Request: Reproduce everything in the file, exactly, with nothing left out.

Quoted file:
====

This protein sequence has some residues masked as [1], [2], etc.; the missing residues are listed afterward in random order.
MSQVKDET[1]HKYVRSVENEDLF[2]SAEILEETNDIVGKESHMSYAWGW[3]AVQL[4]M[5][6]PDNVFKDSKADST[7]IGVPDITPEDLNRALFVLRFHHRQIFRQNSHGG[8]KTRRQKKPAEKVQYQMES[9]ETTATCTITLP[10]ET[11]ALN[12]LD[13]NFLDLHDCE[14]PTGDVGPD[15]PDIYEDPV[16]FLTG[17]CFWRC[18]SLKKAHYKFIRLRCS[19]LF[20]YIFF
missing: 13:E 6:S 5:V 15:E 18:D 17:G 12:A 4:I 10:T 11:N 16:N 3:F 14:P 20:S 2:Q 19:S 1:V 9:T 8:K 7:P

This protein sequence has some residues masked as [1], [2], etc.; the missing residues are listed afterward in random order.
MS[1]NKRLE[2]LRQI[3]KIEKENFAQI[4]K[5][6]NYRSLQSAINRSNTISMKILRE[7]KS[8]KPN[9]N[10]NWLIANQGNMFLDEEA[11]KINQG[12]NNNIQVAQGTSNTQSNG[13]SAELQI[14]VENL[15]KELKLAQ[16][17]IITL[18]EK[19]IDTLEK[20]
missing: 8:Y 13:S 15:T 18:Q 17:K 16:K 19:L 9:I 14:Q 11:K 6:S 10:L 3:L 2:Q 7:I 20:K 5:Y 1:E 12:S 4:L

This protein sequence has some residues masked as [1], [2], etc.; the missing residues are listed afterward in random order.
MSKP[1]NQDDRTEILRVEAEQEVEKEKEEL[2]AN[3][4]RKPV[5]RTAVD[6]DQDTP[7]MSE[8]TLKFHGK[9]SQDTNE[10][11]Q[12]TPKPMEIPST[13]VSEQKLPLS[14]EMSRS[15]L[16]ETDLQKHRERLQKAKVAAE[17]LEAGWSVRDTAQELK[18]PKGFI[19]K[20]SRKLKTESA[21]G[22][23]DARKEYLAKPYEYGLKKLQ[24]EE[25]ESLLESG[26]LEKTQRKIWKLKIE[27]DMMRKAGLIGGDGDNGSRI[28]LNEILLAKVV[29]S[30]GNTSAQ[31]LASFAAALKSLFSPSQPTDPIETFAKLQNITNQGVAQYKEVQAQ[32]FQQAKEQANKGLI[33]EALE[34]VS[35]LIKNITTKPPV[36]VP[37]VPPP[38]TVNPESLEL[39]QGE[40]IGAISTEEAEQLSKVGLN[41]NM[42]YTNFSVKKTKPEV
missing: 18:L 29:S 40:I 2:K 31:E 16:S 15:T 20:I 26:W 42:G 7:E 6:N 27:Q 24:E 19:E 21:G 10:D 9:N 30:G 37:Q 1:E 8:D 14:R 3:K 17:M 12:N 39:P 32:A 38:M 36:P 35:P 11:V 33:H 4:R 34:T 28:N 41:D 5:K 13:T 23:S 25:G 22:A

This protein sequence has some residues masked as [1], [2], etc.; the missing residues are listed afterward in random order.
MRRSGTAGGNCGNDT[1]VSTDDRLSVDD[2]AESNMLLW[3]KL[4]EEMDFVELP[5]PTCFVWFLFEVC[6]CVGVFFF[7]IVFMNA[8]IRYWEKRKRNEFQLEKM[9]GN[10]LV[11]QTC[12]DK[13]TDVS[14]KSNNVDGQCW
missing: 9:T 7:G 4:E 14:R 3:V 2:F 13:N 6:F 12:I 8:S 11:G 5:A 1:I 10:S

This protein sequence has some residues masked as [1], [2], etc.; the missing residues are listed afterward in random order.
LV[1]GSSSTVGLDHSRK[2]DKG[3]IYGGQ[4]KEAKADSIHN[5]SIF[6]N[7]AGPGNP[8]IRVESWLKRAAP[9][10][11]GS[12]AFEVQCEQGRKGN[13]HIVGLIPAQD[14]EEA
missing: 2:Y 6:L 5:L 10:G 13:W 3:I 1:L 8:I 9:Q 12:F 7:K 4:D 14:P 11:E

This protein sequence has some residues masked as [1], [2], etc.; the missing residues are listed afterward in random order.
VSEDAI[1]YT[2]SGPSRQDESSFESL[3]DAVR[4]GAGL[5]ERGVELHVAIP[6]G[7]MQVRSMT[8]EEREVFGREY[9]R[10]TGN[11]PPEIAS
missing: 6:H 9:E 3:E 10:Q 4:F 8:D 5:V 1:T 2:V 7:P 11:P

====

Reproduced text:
This protein sequence has some residues masked as [1], [2], etc.; the missing residues are listed afterward in random order.
MSQVKDET[1]HKYVRSVENEDLF[2]SAEILEETNDIVGKESHMSYAWGW[3]AVQL[4]M[5][6]PDNVFKDSKADST[7]IGVPDITPEDLNRALFVLRFHHRQIFRQNSHGG[8]KTRRQKKPAEKVQYQMES[9]ETTATCTITLP[10]ET[11]ALN[12]LD[13]NFLDLHDCE[14]PTGDVGPD[15]PDIYEDPV[16]FLTG[17]CFWRC[18]SLKKAHYKFIRLRCS[19]LF[20]YIFF
missing: 13:E 6:S 5:V 15:E 18:D 17:G 12:A 4:I 10:T 11:N 16:N 3:F 14:P 20:S 2:Q 19:S 1:V 9:T 8:K 7:P

This protein sequence has some residues masked as [1], [2], etc.; the missing residues are listed afterward in random order.
MS[1]NKRLE[2]LRQI[3]KIEKENFAQI[4]K[5][6]NYRSLQSAINRSNTISMKILRE[7]KS[8]KPN[9]N[10]NWLIANQGNMFLDEEA[11]KINQG[12]NNNIQVAQGTSNTQSNG[13]SAELQI[14]VENL[15]KELKLAQ[16][17]IITL[18]EK[19]IDTLEK[20]
missing: 8:Y 13:S 15:T 18:Q 17:K 16:K 19:L 9:I 14:Q 11:K 6:S 10:L 3:L 2:Q 7:I 20:K 5:Y 1:E 12:S 4:L

This protein sequence has some residues masked as [1], [2], etc.; the missing residues are listed afterward in random order.
MSKP[1]NQDDRTEILRVEAEQEVEKEKEEL[2]AN[3][4]RKPV[5]RTAVD[6]DQDTP[7]MSE[8]TLKFHGK[9]SQDTNE[10][11]Q[12]TPKPMEIPST[13]VSEQKLPLS[14]EMSRS[15]L[16]ETDLQKHRERLQKAKVAAE[17]LEAGWSVRDTAQELK[18]PKGFI[19]K[20]SRKLKTESA[21]G[22][23]DARKEYLAKPYEYGLKKLQ[24]EE[25]ESLLESG[26]LEKTQRKIWKLKIE[27]DMMRKAGLIGGDGDNGSRI[28]LNEILLAKVV[29]S[30]GNTSAQ[31]LASFAAALKSLFSPSQPTDPIETFAKLQNITNQGVAQYKEVQAQ[32]FQQAKEQANKGLI[33]EALE[34]VS[35]LIKNITTKPPV[36]VP[37]VPPP[38]TVNPESLEL[39]QGE[40]IGAISTEEAEQLSKVGLN[41]NM[42]YTNFSVKKTKPEV
missing: 18:L 29:S 40:I 2:K 31:E 16:S 15:T 20:I 26:W 42:G 7:E 6:N 27:Q 24:E 19:E 21:G 10:D 9:N 30:G 37:Q 1:E 8:D 14:R 3:K 17:M 12:N 39:P 32:A 38:M 36:P 35:P 11:V 33:H 4:R 34:T 28:N 41:D 5:K 13:T 23:S 25:G 22:A

This protein sequence has some residues masked as [1], [2], etc.; the missing residues are listed afterward in random order.
MRRSGTAGGNCGNDT[1]VSTDDRLSVDD[2]AESNMLLW[3]KL[4]EEMDFVELP[5]PTCFVWFLFEVC[6]CVGVFFF[7]IVFMNA[8]IRYWEKRKRNEFQLEKM[9]GN[10]LV[11]QTC[12]DK[13]TDVS[14]KSNNVDGQCW
missing: 9:T 7:G 4:E 14:R 3:V 2:F 13:N 6:F 12:I 8:S 11:G 5:A 1:I 10:S

This protein sequence has some residues masked as [1], [2], etc.; the missing residues are listed afterward in random order.
LV[1]GSSSTVGLDHSRK[2]DKG[3]IYGGQ[4]KEAKADSIHN[5]SIF[6]N[7]AGPGNP[8]IRVESWLKRAAP[9][10][11]GS[12]AFEVQCEQGRKGN[13]HIVGLIPAQD[14]EEA
missing: 2:Y 6:L 5:L 10:G 13:W 3:I 1:L 8:I 9:Q 12:F 7:K 4:D 14:P 11:E

This protein sequence has some residues masked as [1], [2], etc.; the missing residues are listed afterward in random order.
VSEDAI[1]YT[2]SGPSRQDESSFESL[3]DAVR[4]GAGL[5]ERGVELHVAIP[6]G[7]MQVRSMT[8]EEREVFGREY[9]R[10]TGN[11]PPEIAS
missing: 6:H 9:E 3:E 10:Q 4:F 8:D 5:V 1:T 2:V 7:P 11:P